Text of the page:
On Saturday, I wrote that Obama's ties to Ayers and Wright, and his apparent lack of self-consciousness about these ties and how they might affect his political career, "suggest to me NOT that Obama agrees with their views, but that he is the product of a particular intellectual culture that finds the likes of Wright and Ayers to be no more objectionable, and likely less so, than the likes of Tom Coburn, or, perhaps, a Rush Limbaugh."
Some readers might be a bit mystified as to what I was getting at. Well, consider Obama's years at Harvard Law. I attended Yale Law School the same years that Obama attended Harvard, and I had friends at Harvard, so I have some idea about the general intellectual culture that the institution (which was not dissimilar to Yale's culture).
That culture considered extreme leftists (known as "progressives") to be within mainstream political discourse, but run-of-the-mill conservatives (known as "reactionaries") to be, at best, on the fringe. Consider that conservative lawyer and Obama Harvard Law classmate Brad Berenson praised Obama as president of the Harvard Law Review because "Whatever his politics, we felt he would give us a fair shake". Are there many places in America where mainstream conservatives like Berenson have had to worry about being treated fairly because of their politics, and where a "boss" will get praise simply for not treating them like pariahs? But Obama won support and praise simply for giving conservatives a "fair shake," with no question that people on the extreme left were entitled to such treatment.
Now consider Obama's answer when asked at a debate about Ayers:
"George, but this is an example of what I'm talking about. This is a guy who lives in my neighborhood, who's a professor of English in Chicago who I know and who I have not received some official endorsement from. He's not somebody who I exchange ideas from on a regular basis. And the notion that somehow as a consequence of me knowing somebody who engaged in detestable acts 40 years ago, when I was 8 years old, somehow reflects on me and my values doesn't make much sense, George. The fact is that I'm also friendly with Tom Coburn, one of the most conservative Republicans in the United States Senate, who, during his campaign, once said that it might be appropriate to apply the death penalty to those who carried out abortions."
So, it seems that in Obama's mind, he's an open-minded guy because he's as willing to be friends with a law-abiding conservative Republican senator as with an extreme leftist unrepentant former domestic terrorist--just as he was considered open-minded at Harvard for treating a mainstream conservative Berenson as a non-pariah. It is this attitude that is a reflection of the political culture of elite liberal east coast schools, and liberal univeristy ghettos such as Hyde Park, and is also reflected in Obama's infamous "clinging to guns and religion" remark.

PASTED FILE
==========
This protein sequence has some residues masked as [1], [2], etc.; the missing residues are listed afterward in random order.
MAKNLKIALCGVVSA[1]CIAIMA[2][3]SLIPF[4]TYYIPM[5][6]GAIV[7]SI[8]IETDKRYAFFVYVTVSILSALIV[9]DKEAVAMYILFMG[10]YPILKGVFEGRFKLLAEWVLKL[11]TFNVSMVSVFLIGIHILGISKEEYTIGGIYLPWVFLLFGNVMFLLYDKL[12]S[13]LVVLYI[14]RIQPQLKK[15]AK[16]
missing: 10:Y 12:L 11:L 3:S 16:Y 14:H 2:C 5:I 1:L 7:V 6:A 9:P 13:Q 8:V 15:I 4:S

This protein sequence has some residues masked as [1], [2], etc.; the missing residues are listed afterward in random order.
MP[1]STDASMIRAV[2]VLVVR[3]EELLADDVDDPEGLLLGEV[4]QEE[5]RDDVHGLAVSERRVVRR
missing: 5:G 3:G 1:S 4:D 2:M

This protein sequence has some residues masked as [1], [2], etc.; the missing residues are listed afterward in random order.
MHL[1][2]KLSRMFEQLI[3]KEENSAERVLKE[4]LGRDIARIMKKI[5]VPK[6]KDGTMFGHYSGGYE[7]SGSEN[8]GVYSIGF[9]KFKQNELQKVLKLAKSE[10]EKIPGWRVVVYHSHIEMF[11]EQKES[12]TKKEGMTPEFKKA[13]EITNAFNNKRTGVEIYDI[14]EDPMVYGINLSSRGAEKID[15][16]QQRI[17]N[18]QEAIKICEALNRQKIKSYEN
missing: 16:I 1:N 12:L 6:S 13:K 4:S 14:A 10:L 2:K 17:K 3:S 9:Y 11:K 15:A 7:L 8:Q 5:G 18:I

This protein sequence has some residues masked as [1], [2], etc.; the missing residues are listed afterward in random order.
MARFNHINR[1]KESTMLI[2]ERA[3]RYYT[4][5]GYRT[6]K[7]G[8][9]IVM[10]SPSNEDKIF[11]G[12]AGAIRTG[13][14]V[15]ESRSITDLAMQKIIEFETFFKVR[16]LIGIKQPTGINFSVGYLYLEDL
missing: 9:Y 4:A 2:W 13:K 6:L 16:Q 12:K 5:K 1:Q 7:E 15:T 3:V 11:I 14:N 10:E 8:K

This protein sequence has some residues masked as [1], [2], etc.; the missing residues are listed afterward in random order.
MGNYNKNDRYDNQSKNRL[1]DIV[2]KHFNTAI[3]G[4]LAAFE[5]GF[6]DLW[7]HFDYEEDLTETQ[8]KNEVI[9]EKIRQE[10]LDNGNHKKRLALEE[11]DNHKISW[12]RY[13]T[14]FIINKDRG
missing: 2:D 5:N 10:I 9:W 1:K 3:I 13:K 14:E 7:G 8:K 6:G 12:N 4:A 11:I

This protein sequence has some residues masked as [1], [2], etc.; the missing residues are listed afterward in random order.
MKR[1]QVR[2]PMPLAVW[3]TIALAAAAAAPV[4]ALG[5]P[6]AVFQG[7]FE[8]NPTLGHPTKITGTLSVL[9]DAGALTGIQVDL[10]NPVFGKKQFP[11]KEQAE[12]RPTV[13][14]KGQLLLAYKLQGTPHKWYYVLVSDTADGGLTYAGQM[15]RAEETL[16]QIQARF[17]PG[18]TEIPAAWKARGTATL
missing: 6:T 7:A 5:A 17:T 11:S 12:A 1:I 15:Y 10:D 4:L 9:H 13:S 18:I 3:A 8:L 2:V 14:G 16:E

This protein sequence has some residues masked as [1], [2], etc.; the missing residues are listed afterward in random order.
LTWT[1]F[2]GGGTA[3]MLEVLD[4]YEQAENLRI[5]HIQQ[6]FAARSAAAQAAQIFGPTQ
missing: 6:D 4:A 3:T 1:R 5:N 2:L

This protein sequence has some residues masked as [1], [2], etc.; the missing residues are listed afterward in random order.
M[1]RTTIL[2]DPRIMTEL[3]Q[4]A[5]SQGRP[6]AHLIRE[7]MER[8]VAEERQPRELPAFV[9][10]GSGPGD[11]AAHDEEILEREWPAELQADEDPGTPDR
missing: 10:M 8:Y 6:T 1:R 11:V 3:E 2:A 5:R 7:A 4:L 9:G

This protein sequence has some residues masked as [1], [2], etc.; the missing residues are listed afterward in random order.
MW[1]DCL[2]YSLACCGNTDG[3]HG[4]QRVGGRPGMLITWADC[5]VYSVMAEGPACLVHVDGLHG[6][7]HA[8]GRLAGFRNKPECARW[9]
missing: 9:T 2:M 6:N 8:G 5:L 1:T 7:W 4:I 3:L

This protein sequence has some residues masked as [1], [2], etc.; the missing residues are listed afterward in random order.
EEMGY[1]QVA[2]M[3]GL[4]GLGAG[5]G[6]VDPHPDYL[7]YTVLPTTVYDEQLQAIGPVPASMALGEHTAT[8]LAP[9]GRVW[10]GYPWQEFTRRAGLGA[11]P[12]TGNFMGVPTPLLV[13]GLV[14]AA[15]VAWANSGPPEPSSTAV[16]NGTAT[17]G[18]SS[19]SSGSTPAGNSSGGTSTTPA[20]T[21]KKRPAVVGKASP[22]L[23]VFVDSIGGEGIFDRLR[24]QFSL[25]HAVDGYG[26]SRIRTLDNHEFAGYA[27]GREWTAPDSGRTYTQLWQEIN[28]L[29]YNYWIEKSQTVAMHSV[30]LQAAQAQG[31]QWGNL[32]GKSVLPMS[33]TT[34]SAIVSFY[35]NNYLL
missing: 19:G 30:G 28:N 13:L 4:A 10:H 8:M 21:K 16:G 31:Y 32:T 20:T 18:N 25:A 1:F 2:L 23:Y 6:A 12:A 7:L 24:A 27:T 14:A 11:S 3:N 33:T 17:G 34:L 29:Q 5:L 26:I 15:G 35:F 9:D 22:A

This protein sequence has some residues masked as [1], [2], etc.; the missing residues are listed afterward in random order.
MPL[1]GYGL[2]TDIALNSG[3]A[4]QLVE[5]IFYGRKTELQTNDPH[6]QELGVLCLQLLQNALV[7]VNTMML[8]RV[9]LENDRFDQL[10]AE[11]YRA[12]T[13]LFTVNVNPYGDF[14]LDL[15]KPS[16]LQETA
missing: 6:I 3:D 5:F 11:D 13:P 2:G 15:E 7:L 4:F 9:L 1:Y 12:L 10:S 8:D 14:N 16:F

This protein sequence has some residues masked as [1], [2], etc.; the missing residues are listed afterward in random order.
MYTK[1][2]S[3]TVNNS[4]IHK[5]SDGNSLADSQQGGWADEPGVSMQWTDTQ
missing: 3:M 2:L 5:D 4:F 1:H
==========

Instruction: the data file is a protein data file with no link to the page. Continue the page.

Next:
Being in the academy myself, I know many people who share Obama's outlook, or who are even more left-wing. Many of them are fine individuals, write thoughtful and interesting scholarship, are a pleasure to engage with in conversation, and respect my work and my ideas, even if they think some of my views are rather loony. Like them, Obama may very well be a fine, thoughtful, individual, willing to engage with people and ideas despite his natural instinct to recoil. But that doesn't mean I'd want to be governed by them, or him, and Obama's 100% liberal voting record in the Senate is likely a far better indication of his underlying ideology than his willingness to be polite to Berenson and Coburn.
UPDATE: For another take, see this piece by Jennifer Rubin. H/T--Instapundit.
FURTHER UPDATE: No, commenters, I haven't enjoyed being governed by Bush, the Republican Congress, or the Democratic Congress, and I'm not looking forward to a McCain Administration, either. But there's a good reason that liberals are especially excited by the prospect of Obama winning--he will be the first president to come out of the post-1970s elite liberal university culture that dominates modern liberalism, for better or for worse. Since this culture is antithetical in many (though not all) ways to my own views, I don't see any reason to share this enthusiasm.
Related Posts (on one page):
- Which One of These Is Not Like the Other:
- One More Reply to Orin:
- A Reply to David:
- Response to Orin:
- Obama and Liberal Culture -- A Response to David B:
- More on Obama as a Product of a Particular Liberal Culture:
- What is the Significance of Obama's Ties to Ayers (and Wright?):